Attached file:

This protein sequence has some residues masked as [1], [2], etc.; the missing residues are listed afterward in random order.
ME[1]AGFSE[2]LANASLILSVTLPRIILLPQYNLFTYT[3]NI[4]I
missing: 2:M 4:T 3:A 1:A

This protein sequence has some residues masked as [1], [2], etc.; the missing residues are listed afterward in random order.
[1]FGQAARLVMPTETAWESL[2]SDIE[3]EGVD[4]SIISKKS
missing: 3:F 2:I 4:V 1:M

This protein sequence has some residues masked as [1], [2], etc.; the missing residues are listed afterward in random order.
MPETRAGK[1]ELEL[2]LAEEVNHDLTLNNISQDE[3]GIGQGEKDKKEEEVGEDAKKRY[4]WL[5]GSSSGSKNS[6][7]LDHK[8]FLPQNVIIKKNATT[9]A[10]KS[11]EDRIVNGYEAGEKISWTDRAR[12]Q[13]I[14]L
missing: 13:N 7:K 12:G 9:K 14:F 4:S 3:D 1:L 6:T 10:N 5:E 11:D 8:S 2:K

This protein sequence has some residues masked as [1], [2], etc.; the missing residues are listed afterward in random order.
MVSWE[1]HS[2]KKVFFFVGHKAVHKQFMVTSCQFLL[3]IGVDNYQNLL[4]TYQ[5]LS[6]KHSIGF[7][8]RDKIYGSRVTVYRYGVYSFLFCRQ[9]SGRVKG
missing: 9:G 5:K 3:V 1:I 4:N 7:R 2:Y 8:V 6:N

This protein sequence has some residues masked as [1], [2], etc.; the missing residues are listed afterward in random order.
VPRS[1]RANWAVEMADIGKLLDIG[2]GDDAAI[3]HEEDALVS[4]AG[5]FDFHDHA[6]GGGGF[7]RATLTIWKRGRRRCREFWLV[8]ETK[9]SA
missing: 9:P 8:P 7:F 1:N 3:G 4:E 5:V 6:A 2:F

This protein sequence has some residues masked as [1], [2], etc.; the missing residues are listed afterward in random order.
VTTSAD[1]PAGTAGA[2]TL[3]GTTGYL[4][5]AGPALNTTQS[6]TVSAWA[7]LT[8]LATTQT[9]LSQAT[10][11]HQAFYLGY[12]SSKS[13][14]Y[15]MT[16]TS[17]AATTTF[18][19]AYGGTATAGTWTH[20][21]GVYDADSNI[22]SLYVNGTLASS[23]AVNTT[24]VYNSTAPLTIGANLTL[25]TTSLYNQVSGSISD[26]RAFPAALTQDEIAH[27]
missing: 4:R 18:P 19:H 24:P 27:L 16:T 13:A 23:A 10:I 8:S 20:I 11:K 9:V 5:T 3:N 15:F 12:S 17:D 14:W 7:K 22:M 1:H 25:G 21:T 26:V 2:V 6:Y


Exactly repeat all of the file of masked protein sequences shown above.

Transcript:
This protein sequence has some residues masked as [1], [2], etc.; the missing residues are listed afterward in random order.
ME[1]AGFSE[2]LANASLILSVTLPRIILLPQYNLFTYT[3]NI[4]I
missing: 2:M 4:T 3:A 1:A

This protein sequence has some residues masked as [1], [2], etc.; the missing residues are listed afterward in random order.
[1]FGQAARLVMPTETAWESL[2]SDIE[3]EGVD[4]SIISKKS
missing: 3:F 2:I 4:V 1:M

This protein sequence has some residues masked as [1], [2], etc.; the missing residues are listed afterward in random order.
MPETRAGK[1]ELEL[2]LAEEVNHDLTLNNISQDE[3]GIGQGEKDKKEEEVGEDAKKRY[4]WL[5]GSSSGSKNS[6][7]LDHK[8]FLPQNVIIKKNATT[9]A[10]KS[11]EDRIVNGYEAGEKISWTDRAR[12]Q[13]I[14]L
missing: 13:N 7:K 12:G 9:K 14:F 4:S 3:D 1:L 6:T 10:N 5:E 11:D 8:S 2:K

This protein sequence has some residues masked as [1], [2], etc.; the missing residues are listed afterward in random order.
MVSWE[1]HS[2]KKVFFFVGHKAVHKQFMVTSCQFLL[3]IGVDNYQNLL[4]TYQ[5]LS[6]KHSIGF[7][8]RDKIYGSRVTVYRYGVYSFLFCRQ[9]SGRVKG
missing: 9:G 5:K 3:V 1:I 4:N 7:R 2:Y 8:V 6:N

This protein sequence has some residues masked as [1], [2], etc.; the missing residues are listed afterward in random order.
VPRS[1]RANWAVEMADIGKLLDIG[2]GDDAAI[3]HEEDALVS[4]AG[5]FDFHDHA[6]GGGGF[7]RATLTIWKRGRRRCREFWLV[8]ETK[9]SA
missing: 9:P 8:P 7:F 1:N 3:G 4:E 5:V 6:A 2:F

This protein sequence has some residues masked as [1], [2], etc.; the missing residues are listed afterward in random order.
VTTSAD[1]PAGTAGA[2]TL[3]GTTGYL[4][5]AGPALNTTQS[6]TVSAWA[7]LT[8]LATTQT[9]LSQAT[10][11]HQAFYLGY[12]SSKS[13][14]Y[15]MT[16]TS[17]AATTTF[18][19]AYGGTATAGTWTH[20][21]GVYDADSNI[22]SLYVNGTLASS[23]AVNTT[24]VYNSTAPLTIGANLTL[25]TTSLYNQVSGSISD[26]RAFPAALTQDEIAH[27]
missing: 4:R 18:P 19:H 24:P 27:L 16:T 13:A 23:A 10:I 8:S 20:I 11:K 9:V 5:T 3:N 15:F 12:S 17:D 14:W 7:K 22:M 1:H 25:G 21:T 26:V 2:V 6:Y